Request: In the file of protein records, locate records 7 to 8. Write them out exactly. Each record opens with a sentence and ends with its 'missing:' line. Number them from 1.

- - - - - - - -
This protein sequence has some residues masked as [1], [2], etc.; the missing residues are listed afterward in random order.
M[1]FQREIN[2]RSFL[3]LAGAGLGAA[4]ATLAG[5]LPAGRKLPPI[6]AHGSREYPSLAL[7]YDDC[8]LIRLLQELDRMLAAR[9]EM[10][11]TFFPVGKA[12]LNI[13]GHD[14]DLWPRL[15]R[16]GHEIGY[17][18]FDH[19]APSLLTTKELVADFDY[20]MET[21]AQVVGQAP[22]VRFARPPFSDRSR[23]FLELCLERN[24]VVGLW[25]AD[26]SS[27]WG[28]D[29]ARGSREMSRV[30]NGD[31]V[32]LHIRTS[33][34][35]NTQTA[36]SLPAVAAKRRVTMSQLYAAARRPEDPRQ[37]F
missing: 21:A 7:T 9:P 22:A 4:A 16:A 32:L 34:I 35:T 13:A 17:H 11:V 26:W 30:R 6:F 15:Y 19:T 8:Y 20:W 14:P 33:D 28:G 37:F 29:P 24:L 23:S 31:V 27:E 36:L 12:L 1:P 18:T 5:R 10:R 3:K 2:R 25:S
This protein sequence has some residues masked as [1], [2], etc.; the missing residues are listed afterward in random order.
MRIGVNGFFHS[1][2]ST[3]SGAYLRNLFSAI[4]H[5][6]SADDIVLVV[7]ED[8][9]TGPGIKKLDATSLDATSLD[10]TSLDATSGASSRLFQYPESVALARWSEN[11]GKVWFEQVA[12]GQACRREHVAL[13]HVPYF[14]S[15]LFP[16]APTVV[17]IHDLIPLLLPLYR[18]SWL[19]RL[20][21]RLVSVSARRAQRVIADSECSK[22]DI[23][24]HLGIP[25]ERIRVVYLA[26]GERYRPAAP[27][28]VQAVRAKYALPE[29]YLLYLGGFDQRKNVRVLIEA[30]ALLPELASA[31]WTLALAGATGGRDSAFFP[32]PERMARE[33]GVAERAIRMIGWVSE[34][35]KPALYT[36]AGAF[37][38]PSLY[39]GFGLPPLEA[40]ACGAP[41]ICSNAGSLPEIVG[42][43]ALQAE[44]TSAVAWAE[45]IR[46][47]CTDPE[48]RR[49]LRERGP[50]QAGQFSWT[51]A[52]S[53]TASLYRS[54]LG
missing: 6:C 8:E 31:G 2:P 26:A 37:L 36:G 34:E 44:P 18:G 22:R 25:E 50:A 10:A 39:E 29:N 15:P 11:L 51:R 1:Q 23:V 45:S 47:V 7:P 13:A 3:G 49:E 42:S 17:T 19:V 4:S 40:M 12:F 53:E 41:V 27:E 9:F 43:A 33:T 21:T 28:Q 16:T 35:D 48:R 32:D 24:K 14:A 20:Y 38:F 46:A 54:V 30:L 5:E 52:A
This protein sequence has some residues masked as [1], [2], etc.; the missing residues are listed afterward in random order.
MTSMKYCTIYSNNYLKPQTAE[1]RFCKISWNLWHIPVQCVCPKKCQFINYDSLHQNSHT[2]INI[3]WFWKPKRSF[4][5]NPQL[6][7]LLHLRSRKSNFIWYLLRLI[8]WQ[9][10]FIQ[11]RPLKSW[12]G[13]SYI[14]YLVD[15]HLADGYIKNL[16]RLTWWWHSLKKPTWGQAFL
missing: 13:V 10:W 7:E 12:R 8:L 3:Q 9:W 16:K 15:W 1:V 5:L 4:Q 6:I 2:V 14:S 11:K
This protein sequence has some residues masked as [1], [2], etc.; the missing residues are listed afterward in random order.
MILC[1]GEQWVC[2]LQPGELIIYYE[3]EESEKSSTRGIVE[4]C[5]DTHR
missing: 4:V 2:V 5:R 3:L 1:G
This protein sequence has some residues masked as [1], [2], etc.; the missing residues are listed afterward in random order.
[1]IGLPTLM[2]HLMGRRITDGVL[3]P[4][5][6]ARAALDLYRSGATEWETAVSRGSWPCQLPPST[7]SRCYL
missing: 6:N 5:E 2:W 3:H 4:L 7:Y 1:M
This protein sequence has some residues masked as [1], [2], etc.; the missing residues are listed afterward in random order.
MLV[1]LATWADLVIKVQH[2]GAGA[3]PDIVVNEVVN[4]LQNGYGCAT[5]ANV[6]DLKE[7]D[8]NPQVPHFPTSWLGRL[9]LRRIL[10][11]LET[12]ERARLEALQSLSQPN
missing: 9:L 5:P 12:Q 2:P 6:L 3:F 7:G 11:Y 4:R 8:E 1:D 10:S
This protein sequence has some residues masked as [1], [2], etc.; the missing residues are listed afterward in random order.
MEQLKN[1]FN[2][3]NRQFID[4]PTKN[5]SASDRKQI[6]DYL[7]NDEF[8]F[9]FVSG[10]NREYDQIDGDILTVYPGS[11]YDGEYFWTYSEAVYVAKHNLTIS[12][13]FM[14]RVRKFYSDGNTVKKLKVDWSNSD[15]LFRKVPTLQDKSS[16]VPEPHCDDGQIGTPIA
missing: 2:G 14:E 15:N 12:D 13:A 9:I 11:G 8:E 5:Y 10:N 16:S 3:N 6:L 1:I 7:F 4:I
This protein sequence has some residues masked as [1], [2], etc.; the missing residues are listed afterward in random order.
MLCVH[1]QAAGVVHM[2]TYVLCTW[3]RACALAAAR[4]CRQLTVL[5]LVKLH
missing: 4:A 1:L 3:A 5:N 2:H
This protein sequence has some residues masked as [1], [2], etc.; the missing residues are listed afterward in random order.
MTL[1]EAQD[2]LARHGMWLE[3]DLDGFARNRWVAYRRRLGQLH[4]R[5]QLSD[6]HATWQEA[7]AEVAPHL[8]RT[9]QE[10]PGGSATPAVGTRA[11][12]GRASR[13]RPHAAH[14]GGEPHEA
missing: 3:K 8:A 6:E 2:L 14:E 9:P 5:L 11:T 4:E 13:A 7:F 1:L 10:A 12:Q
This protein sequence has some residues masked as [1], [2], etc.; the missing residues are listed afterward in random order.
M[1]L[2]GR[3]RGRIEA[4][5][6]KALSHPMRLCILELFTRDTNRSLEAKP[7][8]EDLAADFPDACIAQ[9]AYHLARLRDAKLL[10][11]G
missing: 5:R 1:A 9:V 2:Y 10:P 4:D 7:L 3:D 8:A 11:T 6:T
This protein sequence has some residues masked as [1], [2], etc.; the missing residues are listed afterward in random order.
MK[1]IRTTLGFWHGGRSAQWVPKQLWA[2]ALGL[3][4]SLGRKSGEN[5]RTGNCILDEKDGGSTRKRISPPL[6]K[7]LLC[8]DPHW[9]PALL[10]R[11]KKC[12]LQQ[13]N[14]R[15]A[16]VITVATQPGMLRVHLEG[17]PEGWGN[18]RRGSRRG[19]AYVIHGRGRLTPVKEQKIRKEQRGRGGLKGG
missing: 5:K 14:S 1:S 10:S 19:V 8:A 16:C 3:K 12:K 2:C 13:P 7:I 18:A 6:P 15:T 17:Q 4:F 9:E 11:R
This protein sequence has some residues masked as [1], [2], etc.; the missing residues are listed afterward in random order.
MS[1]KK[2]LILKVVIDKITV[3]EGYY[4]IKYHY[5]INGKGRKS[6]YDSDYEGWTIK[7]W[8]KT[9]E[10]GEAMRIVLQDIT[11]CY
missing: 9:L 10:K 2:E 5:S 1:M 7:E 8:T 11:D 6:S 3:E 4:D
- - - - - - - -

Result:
This protein sequence has some residues masked as [1], [2], etc.; the missing residues are listed afterward in random order.
MEQLKN[1]FN[2][3]NRQFID[4]PTKN[5]SASDRKQI[6]DYL[7]NDEF[8]F[9]FVSG[10]NREYDQIDGDILTVYPGS[11]YDGEYFWTYSEAVYVAKHNLTIS[12][13]FM[14]RVRKFYSDGNTVKKLKVDWSNSD[15]LFRKVPTLQDKSS[16]VPEPHCDDGQIGTPIA
missing: 2:G 14:E 15:N 12:D 13:A 9:I 11:G 8:E 5:Y 10:N 16:S 3:N 6:L 1:I 7:F 4:I
This protein sequence has some residues masked as [1], [2], etc.; the missing residues are listed afterward in random order.
MLCVH[1]QAAGVVHM[2]TYVLCTW[3]RACALAAAR[4]CRQLTVL[5]LVKLH
missing: 4:A 1:L 3:A 5:N 2:H